well-pleaded facts and the reasonable inferences derived from
those facts are viewed in the light most favorable to
Plaintiffs. Archuleta v. Wagner, 523 F.3d 1278, 1283
(10th Cir. 2008). Conclusory allegations, however, have no
bearing upon the court's consideration. Shero v. City
of Grove, Okla., 510 F.3d 1196, 1200 (10th Cir. 2007).
1983 Qualified Immunity. The individual Defendants move
for dismissal on the basis of qualified immunity.
“Individual defendants named in a § 1983 action
may raise a defense of qualified immunity.” Cillo
v. City of Greenwood Vill., 739 F.3d 451, 460 (10th Cir.
2013). Qualified immunity “shields public officials ...
from damages actions unless their conduct was unreasonable in
light of clearly established law.” Gann v.
Cline, 519 F.3d 1090, 1092 (10th Cir. 2008) (quotations
omitted). When the defense of qualified immunity is asserted,
a plaintiff must show: “(1) that the defendant's
actions violated a federal constitutional or statutory right,
and, if so, (2) that the right was clearly established at the
time of the defendant's unlawful conduct.”
Cillo, 739 F.3d at 460.
Liability. Vicarious liability is inapplicable to
section 1983 claims. Iqbal, 556 U.S. at 676. As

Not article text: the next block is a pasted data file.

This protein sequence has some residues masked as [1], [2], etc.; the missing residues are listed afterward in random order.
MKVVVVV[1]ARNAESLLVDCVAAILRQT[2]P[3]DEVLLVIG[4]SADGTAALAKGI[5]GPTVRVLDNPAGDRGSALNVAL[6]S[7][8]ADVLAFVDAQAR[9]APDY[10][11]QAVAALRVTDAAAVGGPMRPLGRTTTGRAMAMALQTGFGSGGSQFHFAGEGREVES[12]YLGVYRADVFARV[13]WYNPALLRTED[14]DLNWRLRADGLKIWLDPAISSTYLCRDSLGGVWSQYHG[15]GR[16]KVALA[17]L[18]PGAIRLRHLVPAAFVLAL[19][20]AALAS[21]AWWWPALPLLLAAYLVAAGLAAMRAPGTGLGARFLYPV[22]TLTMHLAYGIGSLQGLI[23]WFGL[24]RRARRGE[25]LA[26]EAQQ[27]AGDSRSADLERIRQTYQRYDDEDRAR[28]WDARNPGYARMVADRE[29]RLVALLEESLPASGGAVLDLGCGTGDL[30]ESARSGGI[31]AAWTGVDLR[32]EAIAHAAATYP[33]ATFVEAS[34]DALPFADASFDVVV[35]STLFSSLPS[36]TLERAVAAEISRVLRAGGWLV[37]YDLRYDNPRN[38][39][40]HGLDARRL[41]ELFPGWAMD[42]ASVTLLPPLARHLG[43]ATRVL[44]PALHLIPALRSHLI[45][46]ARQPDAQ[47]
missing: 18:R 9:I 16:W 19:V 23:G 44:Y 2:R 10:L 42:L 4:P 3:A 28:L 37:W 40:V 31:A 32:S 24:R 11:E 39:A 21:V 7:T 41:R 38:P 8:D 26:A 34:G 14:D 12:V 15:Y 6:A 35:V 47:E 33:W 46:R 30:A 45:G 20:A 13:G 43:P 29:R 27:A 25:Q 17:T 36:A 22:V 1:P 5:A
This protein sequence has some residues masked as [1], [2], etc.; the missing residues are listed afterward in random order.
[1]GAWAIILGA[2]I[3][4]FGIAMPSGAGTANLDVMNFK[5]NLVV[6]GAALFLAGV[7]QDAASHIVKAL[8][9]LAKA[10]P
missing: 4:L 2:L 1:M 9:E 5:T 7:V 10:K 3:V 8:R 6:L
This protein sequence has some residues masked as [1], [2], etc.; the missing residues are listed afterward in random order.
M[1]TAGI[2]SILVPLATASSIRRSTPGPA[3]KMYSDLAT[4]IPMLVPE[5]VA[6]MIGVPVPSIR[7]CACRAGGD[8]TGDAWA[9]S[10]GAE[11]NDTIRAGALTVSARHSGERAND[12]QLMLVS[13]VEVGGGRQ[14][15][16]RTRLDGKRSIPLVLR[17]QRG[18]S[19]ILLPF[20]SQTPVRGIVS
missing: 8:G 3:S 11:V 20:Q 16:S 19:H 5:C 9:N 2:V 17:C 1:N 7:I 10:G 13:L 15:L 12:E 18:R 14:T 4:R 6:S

such, “a plaintiff must plead that each
Government-official defendant, through the official's own
individual actions, has violated the Constitution.”
Id. A plaintiff may also plead a claim against a
“defendant-supervisor who creates, promulgates,
implements, or in some other way possesses responsibility for
the continued operation of a policy” which caused the
constitutional harm. Dodds v. Richardson, 614 F.3d
1185, 1199 (10th Cir. 2010). Therefore, personal liability
includes both personal involvement or supervisory liability
due to a policy. Brown v. Montoya, 662 F.3d 1152,
1164-1165 (10th Cir. 2011) (Personal liability through
“his personal participation” “or the
promulgation of a policy.”).
basis of liability is a policy, Plaintiffs must prove that
“(1) the defendant promulgated, created, implemented or
possessed responsibility for the continued operation of a
policy that (2) caused the complained of constitutional harm,
and (3) acted with the state of mind required to establish
the alleged constitutional deprivation.”
Dodds, 614 F.3d at 1199. “An affirmative link
must exist between the constitutional deprivation and the
supervisor's personal participation, exercise of control
or direction, or failure to supervise.” Quint v.
Cox, 348 F.Supp.2d 1243, 1250 (D. Kan. 2004).
Liability. Municipal liability requires more than a
violation by one of the municipality's officers.
Plaintiffs must sufficiently allege: (1) that a violation was
committed by an officer; (2) that there is a municipal policy
or custom; and (3) a “direct causal link between the
policy or custom and the injury alleged.” Graves v.
Thomas, 450 F.3d 1215, 1218 (10th Cir. 2006). A policy
or custom includes the following: 1) a “formal
regulation or policy statement;” 2) an informal custom
that amounts to a widespread and well-settled practice; 3) a
decision of an employee with final policymaking authority; 4)
ratification by a final policymaker of a subordinate's
decision; or 5) “failure to adequately train ...